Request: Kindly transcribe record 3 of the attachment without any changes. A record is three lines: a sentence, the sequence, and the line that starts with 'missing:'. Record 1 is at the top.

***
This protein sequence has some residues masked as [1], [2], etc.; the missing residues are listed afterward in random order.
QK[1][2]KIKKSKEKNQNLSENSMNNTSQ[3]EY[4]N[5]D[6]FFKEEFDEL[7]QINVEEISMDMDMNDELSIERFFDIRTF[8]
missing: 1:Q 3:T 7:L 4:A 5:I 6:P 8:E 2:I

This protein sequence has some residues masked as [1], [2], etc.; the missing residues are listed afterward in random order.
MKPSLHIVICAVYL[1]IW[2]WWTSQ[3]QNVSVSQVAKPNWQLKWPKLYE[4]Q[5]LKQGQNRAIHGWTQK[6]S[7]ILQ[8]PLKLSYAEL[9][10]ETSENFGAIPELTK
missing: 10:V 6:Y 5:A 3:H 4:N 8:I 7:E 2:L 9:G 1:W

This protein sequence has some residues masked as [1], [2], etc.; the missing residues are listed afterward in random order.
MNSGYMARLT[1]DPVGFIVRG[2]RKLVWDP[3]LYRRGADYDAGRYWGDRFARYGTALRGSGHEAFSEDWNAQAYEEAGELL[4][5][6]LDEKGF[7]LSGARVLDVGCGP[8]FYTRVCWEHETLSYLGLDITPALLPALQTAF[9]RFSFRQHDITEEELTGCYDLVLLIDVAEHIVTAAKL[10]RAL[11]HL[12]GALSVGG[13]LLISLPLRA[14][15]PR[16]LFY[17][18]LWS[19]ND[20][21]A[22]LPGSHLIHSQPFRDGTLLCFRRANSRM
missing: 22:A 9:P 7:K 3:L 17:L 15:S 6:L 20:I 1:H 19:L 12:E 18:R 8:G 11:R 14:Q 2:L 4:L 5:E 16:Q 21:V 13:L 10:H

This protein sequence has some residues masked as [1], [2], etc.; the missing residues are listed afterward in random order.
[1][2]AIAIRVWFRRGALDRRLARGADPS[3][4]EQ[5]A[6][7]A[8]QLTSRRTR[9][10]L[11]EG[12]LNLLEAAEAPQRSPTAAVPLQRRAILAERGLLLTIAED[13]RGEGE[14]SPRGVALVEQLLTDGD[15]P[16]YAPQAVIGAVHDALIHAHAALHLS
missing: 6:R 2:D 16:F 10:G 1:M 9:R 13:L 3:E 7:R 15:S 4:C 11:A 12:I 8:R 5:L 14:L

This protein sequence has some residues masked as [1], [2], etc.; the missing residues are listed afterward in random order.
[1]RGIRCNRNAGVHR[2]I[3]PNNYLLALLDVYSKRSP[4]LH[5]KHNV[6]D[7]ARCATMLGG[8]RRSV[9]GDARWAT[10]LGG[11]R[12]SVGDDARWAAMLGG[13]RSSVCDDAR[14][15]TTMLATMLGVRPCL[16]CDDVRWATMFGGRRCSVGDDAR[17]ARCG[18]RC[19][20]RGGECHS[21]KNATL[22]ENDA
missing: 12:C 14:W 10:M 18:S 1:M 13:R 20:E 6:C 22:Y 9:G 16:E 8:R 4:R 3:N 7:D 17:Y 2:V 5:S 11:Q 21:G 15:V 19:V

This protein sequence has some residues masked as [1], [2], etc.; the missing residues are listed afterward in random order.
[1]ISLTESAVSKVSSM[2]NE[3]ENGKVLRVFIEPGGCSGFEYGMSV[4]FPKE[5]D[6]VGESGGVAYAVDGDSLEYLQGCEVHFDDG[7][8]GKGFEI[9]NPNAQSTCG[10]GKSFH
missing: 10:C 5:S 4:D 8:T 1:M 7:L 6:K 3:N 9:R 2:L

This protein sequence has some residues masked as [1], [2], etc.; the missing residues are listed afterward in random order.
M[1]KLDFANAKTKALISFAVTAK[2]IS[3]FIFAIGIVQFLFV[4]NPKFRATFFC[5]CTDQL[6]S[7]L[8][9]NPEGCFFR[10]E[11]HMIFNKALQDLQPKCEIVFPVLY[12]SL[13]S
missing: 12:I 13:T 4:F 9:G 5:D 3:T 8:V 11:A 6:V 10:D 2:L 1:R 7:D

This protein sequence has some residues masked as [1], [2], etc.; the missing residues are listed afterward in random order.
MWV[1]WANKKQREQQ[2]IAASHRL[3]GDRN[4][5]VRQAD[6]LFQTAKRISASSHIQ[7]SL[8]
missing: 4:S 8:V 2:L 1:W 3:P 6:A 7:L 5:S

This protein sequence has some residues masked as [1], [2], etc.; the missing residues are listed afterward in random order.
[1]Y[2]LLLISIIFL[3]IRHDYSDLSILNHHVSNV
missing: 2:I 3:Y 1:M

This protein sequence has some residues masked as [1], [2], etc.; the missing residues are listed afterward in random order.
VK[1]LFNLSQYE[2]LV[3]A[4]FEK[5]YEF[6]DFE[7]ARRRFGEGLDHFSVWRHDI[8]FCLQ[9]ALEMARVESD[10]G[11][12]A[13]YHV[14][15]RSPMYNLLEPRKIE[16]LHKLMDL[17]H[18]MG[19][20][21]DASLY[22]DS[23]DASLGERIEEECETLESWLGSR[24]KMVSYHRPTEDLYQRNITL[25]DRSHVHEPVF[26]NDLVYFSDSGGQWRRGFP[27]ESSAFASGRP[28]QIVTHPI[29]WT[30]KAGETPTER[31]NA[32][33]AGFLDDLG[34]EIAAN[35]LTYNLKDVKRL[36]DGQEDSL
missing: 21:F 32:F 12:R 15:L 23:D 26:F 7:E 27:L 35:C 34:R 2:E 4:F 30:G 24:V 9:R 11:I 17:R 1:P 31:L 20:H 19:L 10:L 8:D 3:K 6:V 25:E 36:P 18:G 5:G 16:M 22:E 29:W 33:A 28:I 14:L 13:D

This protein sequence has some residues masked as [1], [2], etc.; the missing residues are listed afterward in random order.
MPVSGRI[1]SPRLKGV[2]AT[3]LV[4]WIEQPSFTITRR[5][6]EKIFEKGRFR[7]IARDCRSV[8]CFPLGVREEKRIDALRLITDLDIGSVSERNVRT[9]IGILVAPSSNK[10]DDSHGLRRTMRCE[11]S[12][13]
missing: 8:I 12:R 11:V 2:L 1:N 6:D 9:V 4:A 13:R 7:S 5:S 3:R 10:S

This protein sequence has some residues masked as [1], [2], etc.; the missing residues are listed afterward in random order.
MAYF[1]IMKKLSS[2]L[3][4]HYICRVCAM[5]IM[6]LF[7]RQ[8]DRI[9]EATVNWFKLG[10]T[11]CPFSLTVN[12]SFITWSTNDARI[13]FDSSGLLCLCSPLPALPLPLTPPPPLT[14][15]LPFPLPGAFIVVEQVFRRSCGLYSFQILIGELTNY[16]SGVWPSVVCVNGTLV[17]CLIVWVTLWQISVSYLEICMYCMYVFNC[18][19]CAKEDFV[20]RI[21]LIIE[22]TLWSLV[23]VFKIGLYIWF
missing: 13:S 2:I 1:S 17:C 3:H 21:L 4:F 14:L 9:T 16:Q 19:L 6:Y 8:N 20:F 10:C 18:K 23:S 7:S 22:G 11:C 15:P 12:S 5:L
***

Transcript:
This protein sequence has some residues masked as [1], [2], etc.; the missing residues are listed afterward in random order.
MNSGYMARLT[1]DPVGFIVRG[2]RKLVWDP[3]LYRRGADYDAGRYWGDRFARYGTALRGSGHEAFSEDWNAQAYEEAGELL[4][5][6]LDEKGF[7]LSGARVLDVGCGP[8]FYTRVCWEHETLSYLGLDITPALLPALQTAF[9]RFSFRQHDITEEELTGCYDLVLLIDVAEHIVTAAKL[10]RAL[11]HL[12]GALSVGG[13]LLISLPLRA[14][15]PR[16]LFY[17][18]LWS[19]ND[20][21]A[22]LPGSHLIHSQPFRDGTLLCFRRANSRM
missing: 22:A 9:P 7:K 3:L 17:L 15:S 6:L 20:I 1:H 19:L 12:E 18:R 8:G 11:R 14:Q 2:L 4:L 5:E 16:Q 21:V 13:L 10:H